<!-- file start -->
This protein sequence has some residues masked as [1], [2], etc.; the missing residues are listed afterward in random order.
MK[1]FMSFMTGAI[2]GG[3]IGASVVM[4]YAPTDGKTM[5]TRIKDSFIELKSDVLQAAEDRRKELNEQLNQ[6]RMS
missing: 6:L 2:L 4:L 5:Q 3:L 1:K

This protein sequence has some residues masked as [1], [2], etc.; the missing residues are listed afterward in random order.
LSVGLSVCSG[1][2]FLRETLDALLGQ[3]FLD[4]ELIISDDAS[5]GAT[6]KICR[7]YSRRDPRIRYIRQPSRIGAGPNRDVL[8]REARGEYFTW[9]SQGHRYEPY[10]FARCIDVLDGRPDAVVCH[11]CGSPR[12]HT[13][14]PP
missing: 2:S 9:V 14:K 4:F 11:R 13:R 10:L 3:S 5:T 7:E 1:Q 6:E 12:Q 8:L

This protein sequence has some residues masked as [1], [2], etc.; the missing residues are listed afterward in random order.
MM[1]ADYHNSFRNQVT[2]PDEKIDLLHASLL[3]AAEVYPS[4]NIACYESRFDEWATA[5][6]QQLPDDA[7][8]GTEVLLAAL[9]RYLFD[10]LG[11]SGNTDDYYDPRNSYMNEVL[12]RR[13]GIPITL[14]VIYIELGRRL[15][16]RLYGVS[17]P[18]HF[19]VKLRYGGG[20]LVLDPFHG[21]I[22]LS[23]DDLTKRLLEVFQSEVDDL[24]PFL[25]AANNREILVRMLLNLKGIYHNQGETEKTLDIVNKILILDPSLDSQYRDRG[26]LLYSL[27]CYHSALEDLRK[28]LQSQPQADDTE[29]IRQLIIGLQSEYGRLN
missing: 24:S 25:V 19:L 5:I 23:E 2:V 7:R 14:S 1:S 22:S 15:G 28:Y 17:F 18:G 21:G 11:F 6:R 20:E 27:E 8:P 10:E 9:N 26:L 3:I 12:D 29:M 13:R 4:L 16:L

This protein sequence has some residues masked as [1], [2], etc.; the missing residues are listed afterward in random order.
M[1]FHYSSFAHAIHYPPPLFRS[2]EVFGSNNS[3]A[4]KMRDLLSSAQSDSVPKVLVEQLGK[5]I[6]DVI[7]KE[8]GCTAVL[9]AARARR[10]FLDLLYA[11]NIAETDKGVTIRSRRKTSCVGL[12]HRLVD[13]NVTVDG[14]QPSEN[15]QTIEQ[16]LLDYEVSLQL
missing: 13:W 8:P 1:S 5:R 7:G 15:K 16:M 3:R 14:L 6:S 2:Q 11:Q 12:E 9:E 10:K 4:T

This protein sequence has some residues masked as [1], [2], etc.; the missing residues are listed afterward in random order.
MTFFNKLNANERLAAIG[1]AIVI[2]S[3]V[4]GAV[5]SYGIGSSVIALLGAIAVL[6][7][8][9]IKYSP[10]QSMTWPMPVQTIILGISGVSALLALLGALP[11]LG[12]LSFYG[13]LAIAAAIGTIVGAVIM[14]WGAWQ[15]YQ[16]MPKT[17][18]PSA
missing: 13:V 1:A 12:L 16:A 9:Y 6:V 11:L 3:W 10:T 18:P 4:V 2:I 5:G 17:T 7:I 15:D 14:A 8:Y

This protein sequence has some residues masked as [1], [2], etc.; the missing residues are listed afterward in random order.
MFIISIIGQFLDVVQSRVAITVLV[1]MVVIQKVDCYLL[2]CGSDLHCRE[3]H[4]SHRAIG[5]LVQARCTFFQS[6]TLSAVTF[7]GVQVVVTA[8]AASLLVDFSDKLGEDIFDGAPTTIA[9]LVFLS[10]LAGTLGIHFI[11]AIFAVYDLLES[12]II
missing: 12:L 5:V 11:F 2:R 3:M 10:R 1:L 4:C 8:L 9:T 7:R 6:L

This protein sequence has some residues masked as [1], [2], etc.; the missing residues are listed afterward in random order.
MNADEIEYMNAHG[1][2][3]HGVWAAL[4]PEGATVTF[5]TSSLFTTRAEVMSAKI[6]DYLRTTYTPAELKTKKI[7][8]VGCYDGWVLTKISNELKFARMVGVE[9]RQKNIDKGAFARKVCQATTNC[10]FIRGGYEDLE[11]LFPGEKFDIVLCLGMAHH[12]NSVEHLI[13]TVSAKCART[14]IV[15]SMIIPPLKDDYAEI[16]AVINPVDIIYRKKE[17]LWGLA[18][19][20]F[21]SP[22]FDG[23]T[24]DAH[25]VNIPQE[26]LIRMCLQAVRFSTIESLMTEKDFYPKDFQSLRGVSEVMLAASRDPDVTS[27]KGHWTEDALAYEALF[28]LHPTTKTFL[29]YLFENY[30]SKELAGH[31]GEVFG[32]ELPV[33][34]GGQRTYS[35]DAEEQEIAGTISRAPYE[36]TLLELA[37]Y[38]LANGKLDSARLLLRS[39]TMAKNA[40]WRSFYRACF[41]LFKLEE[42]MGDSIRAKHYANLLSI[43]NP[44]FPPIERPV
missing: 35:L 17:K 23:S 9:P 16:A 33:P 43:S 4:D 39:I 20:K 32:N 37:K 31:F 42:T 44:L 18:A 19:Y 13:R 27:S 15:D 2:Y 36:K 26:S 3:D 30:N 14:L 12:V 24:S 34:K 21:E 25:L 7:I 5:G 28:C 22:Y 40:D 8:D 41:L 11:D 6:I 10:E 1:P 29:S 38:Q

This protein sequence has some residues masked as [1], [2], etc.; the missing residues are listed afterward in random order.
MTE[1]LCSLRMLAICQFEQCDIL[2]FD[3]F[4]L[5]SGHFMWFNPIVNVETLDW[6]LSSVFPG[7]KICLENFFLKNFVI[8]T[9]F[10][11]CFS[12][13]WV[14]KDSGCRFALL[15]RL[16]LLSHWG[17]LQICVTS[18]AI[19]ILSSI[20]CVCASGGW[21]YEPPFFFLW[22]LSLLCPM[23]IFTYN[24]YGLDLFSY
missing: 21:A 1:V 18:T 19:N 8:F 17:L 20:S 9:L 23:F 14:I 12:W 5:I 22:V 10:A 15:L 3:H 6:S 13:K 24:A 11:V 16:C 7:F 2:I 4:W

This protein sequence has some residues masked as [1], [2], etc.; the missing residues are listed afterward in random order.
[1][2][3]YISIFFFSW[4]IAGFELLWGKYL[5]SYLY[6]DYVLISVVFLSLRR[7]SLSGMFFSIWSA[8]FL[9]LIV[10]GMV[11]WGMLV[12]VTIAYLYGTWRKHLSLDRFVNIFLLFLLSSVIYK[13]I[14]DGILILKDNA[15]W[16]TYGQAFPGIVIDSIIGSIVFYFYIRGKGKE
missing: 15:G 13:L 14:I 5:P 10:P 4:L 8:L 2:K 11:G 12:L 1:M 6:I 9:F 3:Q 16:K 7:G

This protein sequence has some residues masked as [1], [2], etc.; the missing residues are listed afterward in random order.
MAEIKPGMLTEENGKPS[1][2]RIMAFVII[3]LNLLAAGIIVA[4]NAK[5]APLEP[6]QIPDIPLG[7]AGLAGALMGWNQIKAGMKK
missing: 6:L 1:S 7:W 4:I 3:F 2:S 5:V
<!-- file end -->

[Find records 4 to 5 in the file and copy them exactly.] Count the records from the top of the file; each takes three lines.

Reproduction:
This protein sequence has some residues masked as [1], [2], etc.; the missing residues are listed afterward in random order.
M[1]FHYSSFAHAIHYPPPLFRS[2]EVFGSNNS[3]A[4]KMRDLLSSAQSDSVPKVLVEQLGK[5]I[6]DVI[7]KE[8]GCTAVL[9]AARARR[10]FLDLLYA[11]NIAETDKGVTIRSRRKTSCVGL[12]HRLVD[13]NVTVDG[14]QPSEN[15]QTIEQ[16]LLDYEVSLQL
missing: 13:W 8:P 1:S 5:R 7:G 15:K 16:M 3:R 14:L 6:S 2:Q 11:Q 12:E 9:E 10:K 4:T

This protein sequence has some residues masked as [1], [2], etc.; the missing residues are listed afterward in random order.
MTFFNKLNANERLAAIG[1]AIVI[2]S[3]V[4]GAV[5]SYGIGSSVIALLGAIAVL[6][7][8][9]IKYSP[10]QSMTWPMPVQTIILGISGVSALLALLGALP[11]LG[12]LSFYG[13]LAIAAAIGTIVGAVIM[14]WGAWQ[15]YQ[16]MPKT[17][18]PSA
missing: 13:V 1:A 12:L 16:A 9:Y 6:V 11:L 3:W 10:T 18:P 4:V 2:I 5:G 17:T 7:I 15:D 14:A 8:Y